AIDS might seem like a distant memory in the wake of a tumultuous 16 month-long election cycle. The soon-to-be Trump presidency is providing an unnerving picture for the future of AIDS related issues. Under the Affordable Care Act, Medicaid was greatly expanded and many prerequisites were dropped to make access to care easier for almost 45% of HIV positive people. Many of these improvements are likely to be cut or trimmed in the new administration. This will make other funding such as that provided by the Telluride AIDS Benefit more relevant than ever.
The Telluride AIDS Benefit (TAB) gave away $148,000 to seven AIDS treatment and prevention groups in Colorado and Africa last week, marking an incredibly successful year for the benefit. 100% of funds raised during TAB’s week of events are being given directly to AIDS Service Organizations (ASOs) in Colorado and Africa this year.
In 2006, Marla Hodes traveled to Ethiopia to visit her brother-in-law, the renowned American doctor Dr. Rick Hodes, who has long performed life-changing medical procedures in the African country.
It all started with a box containing 1,000 condoms. Once in Kathleen Morgan’s hands, the noble function of the humble condom became wearable art. Each year those wondrous rubber raiments have fluttered down the runway. They’ve fetched thousands of dollars during the post-fashion show auctions.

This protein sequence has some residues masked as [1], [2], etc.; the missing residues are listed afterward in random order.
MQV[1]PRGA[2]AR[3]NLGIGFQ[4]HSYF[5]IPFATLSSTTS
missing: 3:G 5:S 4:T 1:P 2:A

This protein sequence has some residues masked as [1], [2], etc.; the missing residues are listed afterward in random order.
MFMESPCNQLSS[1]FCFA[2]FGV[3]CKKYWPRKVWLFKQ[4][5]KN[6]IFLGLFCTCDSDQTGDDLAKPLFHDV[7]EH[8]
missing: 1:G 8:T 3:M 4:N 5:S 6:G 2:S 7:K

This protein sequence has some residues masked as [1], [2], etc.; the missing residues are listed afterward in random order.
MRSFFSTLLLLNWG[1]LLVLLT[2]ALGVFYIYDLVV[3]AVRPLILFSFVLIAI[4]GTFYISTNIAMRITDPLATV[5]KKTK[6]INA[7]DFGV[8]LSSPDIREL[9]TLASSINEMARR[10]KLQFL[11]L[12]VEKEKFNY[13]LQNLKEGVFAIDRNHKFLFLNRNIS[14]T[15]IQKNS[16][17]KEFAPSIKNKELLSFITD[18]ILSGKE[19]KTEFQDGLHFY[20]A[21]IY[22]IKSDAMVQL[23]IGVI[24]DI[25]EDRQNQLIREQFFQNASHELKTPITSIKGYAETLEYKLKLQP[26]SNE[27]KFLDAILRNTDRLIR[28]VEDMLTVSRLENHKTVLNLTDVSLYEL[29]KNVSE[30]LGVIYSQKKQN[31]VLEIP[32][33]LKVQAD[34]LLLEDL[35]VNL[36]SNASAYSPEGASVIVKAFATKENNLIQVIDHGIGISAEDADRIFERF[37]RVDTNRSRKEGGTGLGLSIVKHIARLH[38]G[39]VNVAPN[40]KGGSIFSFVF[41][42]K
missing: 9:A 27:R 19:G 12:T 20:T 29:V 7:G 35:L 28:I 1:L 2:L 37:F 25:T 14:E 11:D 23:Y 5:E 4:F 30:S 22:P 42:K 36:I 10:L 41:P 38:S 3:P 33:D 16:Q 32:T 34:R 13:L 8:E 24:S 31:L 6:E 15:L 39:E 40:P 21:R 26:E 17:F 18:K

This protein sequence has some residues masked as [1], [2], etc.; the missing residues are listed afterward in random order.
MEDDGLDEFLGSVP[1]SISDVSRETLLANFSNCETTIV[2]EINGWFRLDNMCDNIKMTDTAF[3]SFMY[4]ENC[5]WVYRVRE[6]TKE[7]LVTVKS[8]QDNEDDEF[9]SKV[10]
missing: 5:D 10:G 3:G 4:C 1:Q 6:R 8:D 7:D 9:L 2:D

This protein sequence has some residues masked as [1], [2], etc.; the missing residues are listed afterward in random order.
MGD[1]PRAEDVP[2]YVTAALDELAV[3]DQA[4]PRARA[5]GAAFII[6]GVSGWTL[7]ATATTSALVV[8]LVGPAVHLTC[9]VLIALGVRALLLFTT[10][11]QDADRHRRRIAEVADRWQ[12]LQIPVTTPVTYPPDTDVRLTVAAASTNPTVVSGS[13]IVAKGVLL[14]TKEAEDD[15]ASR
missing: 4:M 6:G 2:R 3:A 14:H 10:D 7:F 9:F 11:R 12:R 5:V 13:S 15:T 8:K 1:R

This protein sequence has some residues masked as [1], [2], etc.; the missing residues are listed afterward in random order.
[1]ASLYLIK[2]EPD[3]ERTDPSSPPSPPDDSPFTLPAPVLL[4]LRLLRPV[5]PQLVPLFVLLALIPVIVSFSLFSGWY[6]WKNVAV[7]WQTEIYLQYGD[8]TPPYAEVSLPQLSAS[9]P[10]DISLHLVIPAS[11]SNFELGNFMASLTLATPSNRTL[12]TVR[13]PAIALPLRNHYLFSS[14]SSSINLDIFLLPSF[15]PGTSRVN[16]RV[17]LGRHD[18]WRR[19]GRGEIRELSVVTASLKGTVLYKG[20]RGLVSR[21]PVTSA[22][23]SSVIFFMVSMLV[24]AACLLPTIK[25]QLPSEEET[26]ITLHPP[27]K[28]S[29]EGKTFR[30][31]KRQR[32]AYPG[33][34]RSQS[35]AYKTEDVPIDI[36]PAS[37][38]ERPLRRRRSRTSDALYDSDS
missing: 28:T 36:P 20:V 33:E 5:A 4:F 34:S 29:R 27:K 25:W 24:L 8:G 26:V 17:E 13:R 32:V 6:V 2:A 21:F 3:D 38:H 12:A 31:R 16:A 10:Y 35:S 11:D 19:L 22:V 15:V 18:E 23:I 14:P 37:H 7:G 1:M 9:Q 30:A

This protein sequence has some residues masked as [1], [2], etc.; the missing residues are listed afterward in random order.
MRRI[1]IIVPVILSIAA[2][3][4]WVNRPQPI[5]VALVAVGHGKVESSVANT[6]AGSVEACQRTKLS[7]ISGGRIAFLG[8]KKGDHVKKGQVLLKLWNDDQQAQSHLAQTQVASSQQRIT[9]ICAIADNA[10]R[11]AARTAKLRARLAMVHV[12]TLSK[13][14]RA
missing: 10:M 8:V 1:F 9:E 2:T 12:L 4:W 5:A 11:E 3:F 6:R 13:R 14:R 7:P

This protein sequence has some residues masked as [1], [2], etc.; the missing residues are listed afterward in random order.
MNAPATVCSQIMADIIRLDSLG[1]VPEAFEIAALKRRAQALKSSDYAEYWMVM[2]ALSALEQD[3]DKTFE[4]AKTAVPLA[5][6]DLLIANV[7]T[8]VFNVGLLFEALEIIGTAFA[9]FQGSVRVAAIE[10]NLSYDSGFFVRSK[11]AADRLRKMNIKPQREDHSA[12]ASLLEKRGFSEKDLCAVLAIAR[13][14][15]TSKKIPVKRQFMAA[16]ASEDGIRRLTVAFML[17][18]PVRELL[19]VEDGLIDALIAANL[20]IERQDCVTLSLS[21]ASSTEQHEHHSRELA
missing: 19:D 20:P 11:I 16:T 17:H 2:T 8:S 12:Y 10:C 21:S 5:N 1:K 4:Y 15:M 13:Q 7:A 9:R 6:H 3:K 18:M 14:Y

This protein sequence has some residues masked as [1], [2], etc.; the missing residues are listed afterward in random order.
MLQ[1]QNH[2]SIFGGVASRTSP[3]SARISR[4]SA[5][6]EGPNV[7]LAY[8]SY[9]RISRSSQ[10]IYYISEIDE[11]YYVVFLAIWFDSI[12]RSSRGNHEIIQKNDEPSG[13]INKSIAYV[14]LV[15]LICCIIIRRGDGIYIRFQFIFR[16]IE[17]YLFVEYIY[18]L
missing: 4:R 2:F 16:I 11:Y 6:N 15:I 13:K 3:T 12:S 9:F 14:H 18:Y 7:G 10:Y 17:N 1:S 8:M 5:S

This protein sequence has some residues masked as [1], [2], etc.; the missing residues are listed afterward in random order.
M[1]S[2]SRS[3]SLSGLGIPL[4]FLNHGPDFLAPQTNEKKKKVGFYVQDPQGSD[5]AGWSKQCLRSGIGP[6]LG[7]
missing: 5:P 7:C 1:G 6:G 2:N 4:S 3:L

According to Advocates for Youth, “stigma against people with HIV directly contributes to the epidemic where HIV-positive people or people at risk of HIV are reluctant or afraid to seek treatment and testing. Some young people report being afraid to get an HIV test because health care workers accuse them of being promiscuous.
Jeff Basinger, the director of regional programs at Western Colorado Aids Project (WestCAP), says needle exchange programs are often misunderstood and research proves the programs are effective in stopping the spread of disease. “With new legislation and subsequent implementation in various communities, these programs have been a step in the right direction in helping stop the spread of HIV,” Basinger says.
Kevin Robert Frost gives his interesting perspective on the state of AIDS:
"I’m confident we’ll develop a cure, but I take nothing for granted. Nothing about HIV/AIDS has ever been straightforward or easy, and this chapter of the AIDS response—the final chapter, we hope—will be no different."
The Children’s Hospital Immunodeficiency Program (CHIP), which operates under the umbrella of the nonprofit Children’s Hospital Colorado in Denver, has been the sole provider of specialized care for infants, children, adolescents and pregnant women with HIV infection in the Rocky Mountain region since its inception 24 years ago.